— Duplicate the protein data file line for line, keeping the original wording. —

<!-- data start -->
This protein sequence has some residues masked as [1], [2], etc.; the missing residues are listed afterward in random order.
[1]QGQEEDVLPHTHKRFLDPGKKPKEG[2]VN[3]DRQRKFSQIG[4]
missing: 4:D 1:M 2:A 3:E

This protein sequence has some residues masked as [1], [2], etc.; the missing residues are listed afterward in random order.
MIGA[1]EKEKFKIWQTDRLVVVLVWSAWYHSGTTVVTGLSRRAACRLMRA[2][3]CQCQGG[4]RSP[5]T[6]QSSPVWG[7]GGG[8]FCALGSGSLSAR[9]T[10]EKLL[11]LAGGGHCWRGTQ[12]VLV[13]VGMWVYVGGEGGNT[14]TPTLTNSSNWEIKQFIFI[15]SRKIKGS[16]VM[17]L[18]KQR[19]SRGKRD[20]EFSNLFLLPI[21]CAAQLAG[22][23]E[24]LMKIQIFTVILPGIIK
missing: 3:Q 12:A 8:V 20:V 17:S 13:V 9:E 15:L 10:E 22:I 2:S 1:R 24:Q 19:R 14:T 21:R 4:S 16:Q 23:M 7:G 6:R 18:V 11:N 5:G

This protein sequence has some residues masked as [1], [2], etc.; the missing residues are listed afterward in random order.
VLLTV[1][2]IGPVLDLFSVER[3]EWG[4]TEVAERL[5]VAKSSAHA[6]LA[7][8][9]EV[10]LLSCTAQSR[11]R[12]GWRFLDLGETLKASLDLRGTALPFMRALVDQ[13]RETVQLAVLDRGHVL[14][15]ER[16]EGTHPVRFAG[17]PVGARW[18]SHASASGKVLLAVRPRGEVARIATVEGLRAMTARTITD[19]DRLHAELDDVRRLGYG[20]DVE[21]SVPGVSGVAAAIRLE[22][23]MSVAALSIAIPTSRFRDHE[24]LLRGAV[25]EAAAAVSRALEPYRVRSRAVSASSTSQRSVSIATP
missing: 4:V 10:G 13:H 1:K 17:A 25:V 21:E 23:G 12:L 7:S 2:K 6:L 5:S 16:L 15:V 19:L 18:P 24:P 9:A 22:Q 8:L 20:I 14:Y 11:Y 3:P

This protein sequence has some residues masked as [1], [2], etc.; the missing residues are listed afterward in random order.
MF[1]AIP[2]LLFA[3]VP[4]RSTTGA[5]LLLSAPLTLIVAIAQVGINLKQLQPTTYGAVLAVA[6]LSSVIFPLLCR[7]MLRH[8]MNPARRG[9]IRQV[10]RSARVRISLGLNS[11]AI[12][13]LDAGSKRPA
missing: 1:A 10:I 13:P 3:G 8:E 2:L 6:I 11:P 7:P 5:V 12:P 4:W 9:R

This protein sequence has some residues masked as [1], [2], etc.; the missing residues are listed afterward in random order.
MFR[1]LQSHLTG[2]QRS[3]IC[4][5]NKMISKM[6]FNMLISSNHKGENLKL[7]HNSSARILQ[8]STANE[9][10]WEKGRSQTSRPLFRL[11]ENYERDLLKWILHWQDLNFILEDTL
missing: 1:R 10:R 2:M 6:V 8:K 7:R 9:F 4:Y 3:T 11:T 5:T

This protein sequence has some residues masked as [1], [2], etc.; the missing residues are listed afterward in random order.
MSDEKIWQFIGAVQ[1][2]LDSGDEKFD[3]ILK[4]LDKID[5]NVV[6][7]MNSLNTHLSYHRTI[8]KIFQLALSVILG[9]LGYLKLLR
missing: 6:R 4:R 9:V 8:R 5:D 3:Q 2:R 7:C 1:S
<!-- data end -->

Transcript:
This protein sequence has some residues masked as [1], [2], etc.; the missing residues are listed afterward in random order.
[1]QGQEEDVLPHTHKRFLDPGKKPKEG[2]VN[3]DRQRKFSQIG[4]
missing: 4:D 1:M 2:A 3:E

This protein sequence has some residues masked as [1], [2], etc.; the missing residues are listed afterward in random order.
MIGA[1]EKEKFKIWQTDRLVVVLVWSAWYHSGTTVVTGLSRRAACRLMRA[2][3]CQCQGG[4]RSP[5]T[6]QSSPVWG[7]GGG[8]FCALGSGSLSAR[9]T[10]EKLL[11]LAGGGHCWRGTQ[12]VLV[13]VGMWVYVGGEGGNT[14]TPTLTNSSNWEIKQFIFI[15]SRKIKGS[16]VM[17]L[18]KQR[19]SRGKRD[20]EFSNLFLLPI[21]CAAQLAG[22][23]E[24]LMKIQIFTVILPGIIK
missing: 3:Q 12:A 8:V 20:V 17:S 13:V 9:E 15:L 10:E 22:I 2:S 1:R 24:Q 19:R 14:T 21:R 4:S 16:Q 23:M 7:G 6:R 18:V 11:N 5:G

This protein sequence has some residues masked as [1], [2], etc.; the missing residues are listed afterward in random order.
VLLTV[1][2]IGPVLDLFSVER[3]EWG[4]TEVAERL[5]VAKSSAHA[6]LA[7][8][9]EV[10]LLSCTAQSR[11]R[12]GWRFLDLGETLKASLDLRGTALPFMRALVDQ[13]RETVQLAVLDRGHVL[14][15]ER[16]EGTHPVRFAG[17]PVGARW[18]SHASASGKVLLAVRPRGEVARIATVEGLRAMTARTITD[19]DRLHAELDDVRRLGYG[20]DVE[21]SVPGVSGVAAAIRLE[22][23]MSVAALSIAIPTSRFRDHE[24]LLRGAV[25]EAAAAVSRALEPYRVRSRAVSASSTSQRSVSIATP
missing: 4:V 10:G 13:H 1:K 17:A 25:V 21:E 23:G 12:L 7:S 2:K 6:L 5:S 16:L 15:V 19:L 18:P 24:P 9:A 22:Q 8:L 20:I 14:Y 11:Y 3:P

This protein sequence has some residues masked as [1], [2], etc.; the missing residues are listed afterward in random order.
MF[1]AIP[2]LLFA[3]VP[4]RSTTGA[5]LLLSAPLTLIVAIAQVGINLKQLQPTTYGAVLAVA[6]LSSVIFPLLCR[7]MLRH[8]MNPARRG[9]IRQV[10]RSARVRISLGLNS[11]AI[12][13]LDAGSKRPA
missing: 1:A 10:I 13:P 3:G 8:E 2:L 6:I 11:P 7:P 5:V 12:P 4:W 9:R

This protein sequence has some residues masked as [1], [2], etc.; the missing residues are listed afterward in random order.
MFR[1]LQSHLTG[2]QRS[3]IC[4][5]NKMISKM[6]FNMLISSNHKGENLKL[7]HNSSARILQ[8]STANE[9][10]WEKGRSQTSRPLFRL[11]ENYERDLLKWILHWQDLNFILEDTL
missing: 1:R 10:R 2:M 6:V 8:K 7:R 9:F 4:Y 3:T 11:T 5:T

This protein sequence has some residues masked as [1], [2], etc.; the missing residues are listed afterward in random order.
MSDEKIWQFIGAVQ[1][2]LDSGDEKFD[3]ILK[4]LDKID[5]NVV[6][7]MNSLNTHLSYHRTI[8]KIFQLALSVILG[9]LGYLKLLR
missing: 6:R 4:R 9:V 8:R 5:D 3:Q 2:R 7:C 1:S